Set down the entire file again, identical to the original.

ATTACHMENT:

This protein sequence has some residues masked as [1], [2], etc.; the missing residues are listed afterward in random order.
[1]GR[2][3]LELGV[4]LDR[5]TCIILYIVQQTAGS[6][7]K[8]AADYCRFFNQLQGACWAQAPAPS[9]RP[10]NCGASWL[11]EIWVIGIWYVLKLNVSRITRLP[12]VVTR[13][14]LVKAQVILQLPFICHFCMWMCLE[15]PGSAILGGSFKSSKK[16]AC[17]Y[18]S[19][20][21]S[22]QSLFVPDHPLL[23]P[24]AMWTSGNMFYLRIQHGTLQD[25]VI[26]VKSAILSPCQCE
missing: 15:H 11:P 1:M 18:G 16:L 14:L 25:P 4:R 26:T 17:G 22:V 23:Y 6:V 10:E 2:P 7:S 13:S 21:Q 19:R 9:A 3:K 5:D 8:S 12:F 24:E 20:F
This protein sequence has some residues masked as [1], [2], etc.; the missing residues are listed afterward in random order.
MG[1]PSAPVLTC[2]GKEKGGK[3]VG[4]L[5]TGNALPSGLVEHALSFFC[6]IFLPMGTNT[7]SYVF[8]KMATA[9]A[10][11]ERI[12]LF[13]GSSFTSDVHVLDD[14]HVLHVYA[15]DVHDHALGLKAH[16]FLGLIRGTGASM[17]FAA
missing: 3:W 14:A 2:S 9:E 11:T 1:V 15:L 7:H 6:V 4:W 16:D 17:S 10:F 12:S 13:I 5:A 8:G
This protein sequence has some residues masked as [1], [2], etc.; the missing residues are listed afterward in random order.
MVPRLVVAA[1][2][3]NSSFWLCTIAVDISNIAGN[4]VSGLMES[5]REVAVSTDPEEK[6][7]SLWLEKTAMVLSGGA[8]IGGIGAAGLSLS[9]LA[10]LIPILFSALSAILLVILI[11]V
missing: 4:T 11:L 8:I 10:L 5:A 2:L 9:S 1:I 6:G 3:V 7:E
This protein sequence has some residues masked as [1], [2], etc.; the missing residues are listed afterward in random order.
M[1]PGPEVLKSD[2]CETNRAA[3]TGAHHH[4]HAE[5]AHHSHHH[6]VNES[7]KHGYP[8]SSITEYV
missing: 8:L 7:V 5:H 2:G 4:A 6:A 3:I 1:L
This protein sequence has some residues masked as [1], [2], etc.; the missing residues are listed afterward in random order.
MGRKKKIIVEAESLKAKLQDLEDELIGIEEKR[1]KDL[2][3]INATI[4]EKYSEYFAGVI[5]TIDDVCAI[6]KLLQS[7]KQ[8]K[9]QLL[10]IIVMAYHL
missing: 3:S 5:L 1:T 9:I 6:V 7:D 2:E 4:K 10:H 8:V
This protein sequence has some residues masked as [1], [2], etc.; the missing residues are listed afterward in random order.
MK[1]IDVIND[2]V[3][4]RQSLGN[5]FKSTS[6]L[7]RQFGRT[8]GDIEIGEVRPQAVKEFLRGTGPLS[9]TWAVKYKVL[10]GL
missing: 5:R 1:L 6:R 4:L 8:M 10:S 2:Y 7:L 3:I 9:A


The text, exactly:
This protein sequence has some residues masked as [1], [2], etc.; the missing residues are listed afterward in random order.
[1]GR[2][3]LELGV[4]LDR[5]TCIILYIVQQTAGS[6][7]K[8]AADYCRFFNQLQGACWAQAPAPS[9]RP[10]NCGASWL[11]EIWVIGIWYVLKLNVSRITRLP[12]VVTR[13][14]LVKAQVILQLPFICHFCMWMCLE[15]PGSAILGGSFKSSKK[16]AC[17]Y[18]S[19][20][21]S[22]QSLFVPDHPLL[23]P[24]AMWTSGNMFYLRIQHGTLQD[25]VI[26]VKSAILSPCQCE
missing: 15:H 11:P 1:M 18:G 16:L 14:L 25:P 4:R 26:T 17:G 22:V 23:Y 6:V 10:E 2:P 7:S 13:S 21:Q 19:R 9:A 3:K 5:D 8:S 12:F 24:E 20:F
This protein sequence has some residues masked as [1], [2], etc.; the missing residues are listed afterward in random order.
MG[1]PSAPVLTC[2]GKEKGGK[3]VG[4]L[5]TGNALPSGLVEHALSFFC[6]IFLPMGTNT[7]SYVF[8]KMATA[9]A[10][11]ERI[12]LF[13]GSSFTSDVHVLDD[14]HVLHVYA[15]DVHDHALGLKAH[16]FLGLIRGTGASM[17]FAA
missing: 3:W 14:A 2:S 9:E 11:T 1:V 15:L 7:H 6:V 4:W 16:D 17:S 10:F 12:S 13:I 5:A 8:G
This protein sequence has some residues masked as [1], [2], etc.; the missing residues are listed afterward in random order.
MVPRLVVAA[1][2][3]NSSFWLCTIAVDISNIAGN[4]VSGLMES[5]REVAVSTDPEEK[6][7]SLWLEKTAMVLSGGA[8]IGGIGAAGLSLS[9]LA[10]LIPILFSALSAILLVILI[11]V
missing: 4:T 11:L 8:I 10:L 5:A 2:L 9:S 1:I 6:G 3:V 7:E
This protein sequence has some residues masked as [1], [2], etc.; the missing residues are listed afterward in random order.
M[1]PGPEVLKSD[2]CETNRAA[3]TGAHHH[4]HAE[5]AHHSHHH[6]VNES[7]KHGYP[8]SSITEYV
missing: 8:L 7:V 5:H 2:G 4:A 6:A 3:I 1:L
This protein sequence has some residues masked as [1], [2], etc.; the missing residues are listed afterward in random order.
MGRKKKIIVEAESLKAKLQDLEDELIGIEEKR[1]KDL[2][3]INATI[4]EKYSEYFAGVI[5]TIDDVCAI[6]KLLQS[7]KQ[8]K[9]QLL[10]IIVMAYHL
missing: 3:S 5:L 1:T 9:I 6:V 7:D 2:E 4:K 10:H 8:V
This protein sequence has some residues masked as [1], [2], etc.; the missing residues are listed afterward in random order.
MK[1]IDVIND[2]V[3][4]RQSLGN[5]FKSTS[6]L[7]RQFGRT[8]GDIEIGEVRPQAVKEFLRGTGPLS[9]TWAVKYKVL[10]GL
missing: 5:R 1:L 6:R 4:L 8:M 10:S 2:Y 7:L 3:I 9:A